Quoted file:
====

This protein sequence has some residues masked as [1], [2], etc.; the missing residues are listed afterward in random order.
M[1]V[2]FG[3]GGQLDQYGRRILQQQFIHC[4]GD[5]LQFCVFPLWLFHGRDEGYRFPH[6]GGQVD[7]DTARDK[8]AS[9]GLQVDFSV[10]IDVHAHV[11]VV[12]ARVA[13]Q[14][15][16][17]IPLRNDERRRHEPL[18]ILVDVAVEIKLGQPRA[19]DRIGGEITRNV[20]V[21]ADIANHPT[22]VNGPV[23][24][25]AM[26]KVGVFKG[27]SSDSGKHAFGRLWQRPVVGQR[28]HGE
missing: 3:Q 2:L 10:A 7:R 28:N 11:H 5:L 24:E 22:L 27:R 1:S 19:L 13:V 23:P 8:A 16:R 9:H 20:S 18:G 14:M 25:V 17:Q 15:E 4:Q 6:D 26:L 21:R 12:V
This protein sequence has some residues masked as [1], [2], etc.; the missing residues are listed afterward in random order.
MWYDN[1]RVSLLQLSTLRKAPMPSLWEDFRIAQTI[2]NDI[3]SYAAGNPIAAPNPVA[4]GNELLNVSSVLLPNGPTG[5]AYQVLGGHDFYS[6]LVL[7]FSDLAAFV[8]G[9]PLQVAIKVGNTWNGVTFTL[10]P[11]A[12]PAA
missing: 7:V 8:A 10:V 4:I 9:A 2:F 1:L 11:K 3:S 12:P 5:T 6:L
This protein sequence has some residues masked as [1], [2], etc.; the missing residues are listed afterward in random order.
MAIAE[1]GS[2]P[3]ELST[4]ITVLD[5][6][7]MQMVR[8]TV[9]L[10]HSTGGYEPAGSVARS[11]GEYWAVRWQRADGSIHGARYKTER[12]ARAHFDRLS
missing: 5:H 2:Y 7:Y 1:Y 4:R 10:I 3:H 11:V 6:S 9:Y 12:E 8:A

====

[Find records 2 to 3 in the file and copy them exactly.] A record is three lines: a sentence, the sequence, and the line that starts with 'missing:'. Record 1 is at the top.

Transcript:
This protein sequence has some residues masked as [1], [2], etc.; the missing residues are listed afterward in random order.
MWYDN[1]RVSLLQLSTLRKAPMPSLWEDFRIAQTI[2]NDI[3]SYAAGNPIAAPNPVA[4]GNELLNVSSVLLPNGPTG[5]AYQVLGGHDFYS[6]LVL[7]FSDLAAFV[8]G[9]PLQVAIKVGNTWNGVTFTL[10]P[11]A[12]PAA
missing: 7:V 8:A 10:V 4:I 9:A 2:F 1:L 11:K 3:S 12:P 5:T 6:L
This protein sequence has some residues masked as [1], [2], etc.; the missing residues are listed afterward in random order.
MAIAE[1]GS[2]P[3]ELST[4]ITVLD[5][6][7]MQMVR[8]TV[9]L[10]HSTGGYEPAGSVARS[11]GEYWAVRWQRADGSIHGARYKTER[12]ARAHFDRLS
missing: 5:H 2:Y 7:Y 1:Y 4:R 10:I 3:H 11:V 6:S 9:Y 12:E 8:A